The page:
the bat-ter-ies. The troops marched down the west bank of the riv-er,
and then crossed in boats to the east side, at a point where they could
reach the foe. On the first of May there was a fight near Port Gib-son
with the fore-guard of Gen. Pem-ber-ton’s ar-my. Here the foe soon had
more of the South-ern troops come to help him, led by Gen. John-ston.
Grant saw a chance to get be-tween these two sets of troops, and on May
14, 1863, he put down John-ston. Then he beat Pem-ber-ton in two more
fights at Cham-pi-on Hills and at Black Riv-er. So the foe had to flee,
for safe-ty, to Vicks-burg, where Grant had made up his mind to take
him, af-ter a while, with all the rest of the foe he could find in that

Then came the Siege of Vicks-burg which went on for near-ly sev-en
weeks. The foe held out as long as there was a crust of bread left.
Grant said he should stay there till he took the town.


These were his words;

“I can-not tell just when I shall take the town, but I mean to stay
till I do, if it takes me thir-ty years.”

The end came on Ju-ly 4, 1863. The foe sent up white flags on all their
lines and the men of the South filed out and stacked their arms in
front of the Un-ion for-ces.

Grant rode in-to Vicks-burg at head of Lo-gan’s corps. He was proud of
his troops and that the right had won. The news flew fast o’er the
land. Lin-coln sent strong words of thanks to Grant, gave him high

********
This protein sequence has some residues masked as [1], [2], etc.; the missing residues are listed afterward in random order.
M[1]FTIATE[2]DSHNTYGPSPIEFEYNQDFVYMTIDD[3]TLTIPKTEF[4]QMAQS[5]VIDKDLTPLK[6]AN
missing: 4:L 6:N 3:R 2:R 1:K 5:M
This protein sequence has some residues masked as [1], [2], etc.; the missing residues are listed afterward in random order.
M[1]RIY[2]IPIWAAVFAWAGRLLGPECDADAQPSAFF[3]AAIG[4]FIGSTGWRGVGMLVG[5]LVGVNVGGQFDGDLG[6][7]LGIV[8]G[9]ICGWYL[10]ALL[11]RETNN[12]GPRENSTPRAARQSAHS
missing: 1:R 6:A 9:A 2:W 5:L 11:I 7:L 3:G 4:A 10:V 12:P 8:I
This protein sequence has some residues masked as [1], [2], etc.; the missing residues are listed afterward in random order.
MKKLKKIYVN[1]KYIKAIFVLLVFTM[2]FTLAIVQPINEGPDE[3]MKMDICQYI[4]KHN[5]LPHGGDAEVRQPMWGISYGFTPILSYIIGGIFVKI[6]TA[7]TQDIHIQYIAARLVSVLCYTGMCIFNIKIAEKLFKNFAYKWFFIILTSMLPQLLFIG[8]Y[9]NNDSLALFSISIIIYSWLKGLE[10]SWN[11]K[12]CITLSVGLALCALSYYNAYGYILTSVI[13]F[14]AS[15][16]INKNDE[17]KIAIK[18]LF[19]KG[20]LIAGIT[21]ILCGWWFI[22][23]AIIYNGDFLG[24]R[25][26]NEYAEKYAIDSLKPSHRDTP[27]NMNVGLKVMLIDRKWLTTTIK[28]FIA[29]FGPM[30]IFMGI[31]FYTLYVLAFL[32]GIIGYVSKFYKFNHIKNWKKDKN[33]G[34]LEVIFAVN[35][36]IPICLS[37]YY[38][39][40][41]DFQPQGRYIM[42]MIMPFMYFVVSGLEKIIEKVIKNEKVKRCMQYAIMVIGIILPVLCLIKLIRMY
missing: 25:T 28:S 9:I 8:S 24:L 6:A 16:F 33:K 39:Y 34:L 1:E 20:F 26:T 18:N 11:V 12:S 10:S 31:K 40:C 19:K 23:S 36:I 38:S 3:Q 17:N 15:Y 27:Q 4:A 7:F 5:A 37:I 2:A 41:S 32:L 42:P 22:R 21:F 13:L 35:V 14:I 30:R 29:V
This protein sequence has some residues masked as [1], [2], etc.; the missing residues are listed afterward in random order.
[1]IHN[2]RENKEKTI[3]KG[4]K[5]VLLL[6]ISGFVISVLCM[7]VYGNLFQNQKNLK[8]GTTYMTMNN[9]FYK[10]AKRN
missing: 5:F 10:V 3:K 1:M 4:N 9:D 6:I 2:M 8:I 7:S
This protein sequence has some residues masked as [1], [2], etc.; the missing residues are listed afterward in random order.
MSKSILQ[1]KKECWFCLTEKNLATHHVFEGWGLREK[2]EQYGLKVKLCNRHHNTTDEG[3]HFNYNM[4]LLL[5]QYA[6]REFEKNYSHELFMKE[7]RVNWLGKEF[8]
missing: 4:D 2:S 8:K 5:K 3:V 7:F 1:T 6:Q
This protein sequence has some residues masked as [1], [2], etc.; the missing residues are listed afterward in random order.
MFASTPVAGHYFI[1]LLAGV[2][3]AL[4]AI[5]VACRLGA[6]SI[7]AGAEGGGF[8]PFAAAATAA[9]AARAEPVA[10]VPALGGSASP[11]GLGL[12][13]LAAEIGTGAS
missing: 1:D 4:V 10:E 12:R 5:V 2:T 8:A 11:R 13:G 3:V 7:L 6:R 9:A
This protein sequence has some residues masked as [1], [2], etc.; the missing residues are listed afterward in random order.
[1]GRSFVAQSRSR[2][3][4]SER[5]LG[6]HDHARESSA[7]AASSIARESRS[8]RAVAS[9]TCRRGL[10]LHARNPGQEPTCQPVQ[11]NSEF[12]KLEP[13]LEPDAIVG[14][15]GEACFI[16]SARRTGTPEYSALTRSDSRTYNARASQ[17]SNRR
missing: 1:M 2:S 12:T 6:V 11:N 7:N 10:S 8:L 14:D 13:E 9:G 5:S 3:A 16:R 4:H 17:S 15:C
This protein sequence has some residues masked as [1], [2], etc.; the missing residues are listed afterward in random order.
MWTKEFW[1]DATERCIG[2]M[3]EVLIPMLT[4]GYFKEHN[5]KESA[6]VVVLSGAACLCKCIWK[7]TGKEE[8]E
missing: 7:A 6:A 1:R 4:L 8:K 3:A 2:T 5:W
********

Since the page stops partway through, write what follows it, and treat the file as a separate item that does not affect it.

praise, and made him Ma-jor Gen-er-al.

At the same time that Grant was at work on the Vicks-burg Siege, Un-ion
troops, led by Gen. N. P. Banks, fought to get Port Hud-son which lay
at the south end of the reb-el part of the riv-er. At last it had to
yield, and on Ju-ly 9, 1863, it hauled down its flag of stars and
bars. Then the brave “boys in blue” marched in and flung out the
star-span-gled ban-ner to the breeze. From that time on the great
Mis-sis-sip-pi Riv-er was a safe road-way for all un-armed craft which
flew the stars and stripes.

In the East, in the Spring of ’63, Hoo-ker fought the “Chan-cel-lors-ville
Cam-paign” and lost. Then, on May 6th, he re-crossed the Rap-pa-han-nock.

Lee had tak-en his ar-my a-cross the Po-to-mac and was in

Hoo-ker’s place was giv-en to Gen. George G. Meade. The Un-ion ar-my
and the foe met on the first day of Ju-ly, 1863. Friends of each side,
North and South, held their breath with fear.

Lee, who had been so strong in de-fence was now to prove, for the
last time, what he could do in at-tack. His plan to move in-to
Penn-syl-va-ni-a was a good one, but Jack-son, who had long been a
great help to him, was hurt and could not be there. Lee felt this loss.

June 3, 1863, Lee marched up the Val-ley of Shen-an-do-ah to-wards
Cham-bers-burg. The Un-ion ar-my too took the same course, but on the
oth-er, or eas-tern, side of the Blue Ridge. “Stu-art’s Cav-al-ry” held
the pass-es and this kept the Un-ion troops from know-ing what went on
on the west-ern side. Lee’s ar-my was the best of all the foe. Af-ter
cross-ing the Po-to-mac the two ar-mies looked for each oth-er. Lee,
fac-ing east, was com-ing from the west of the town of Get-tys-burg,
and Meade was tak-ing his post on Cem-e-ter-y Ridge, at the south. It
was not thought that a bat-tle, by all, would then be-gin, but “Meade’s
Cav-al-ry,” led by Bu-ford, came up-on Lee’s front guard on Ju-ly 1,
1863, and they fought. The Un-ion men were forced back and had loss-es.
Night then came on, and by that time both sides, each with a-bout
80,000 men, were in the moon-light up-on the ground. The troops were in
good trim and of high cour-age. On the next day the foe car-ried works
at both ends of the Un-ion line. The third day the Un-ion ar-my got
back the lost ground on its right. The foe then made a fierce charge
and broke through the cen-tre of the Un-ion ar-my, but were at last put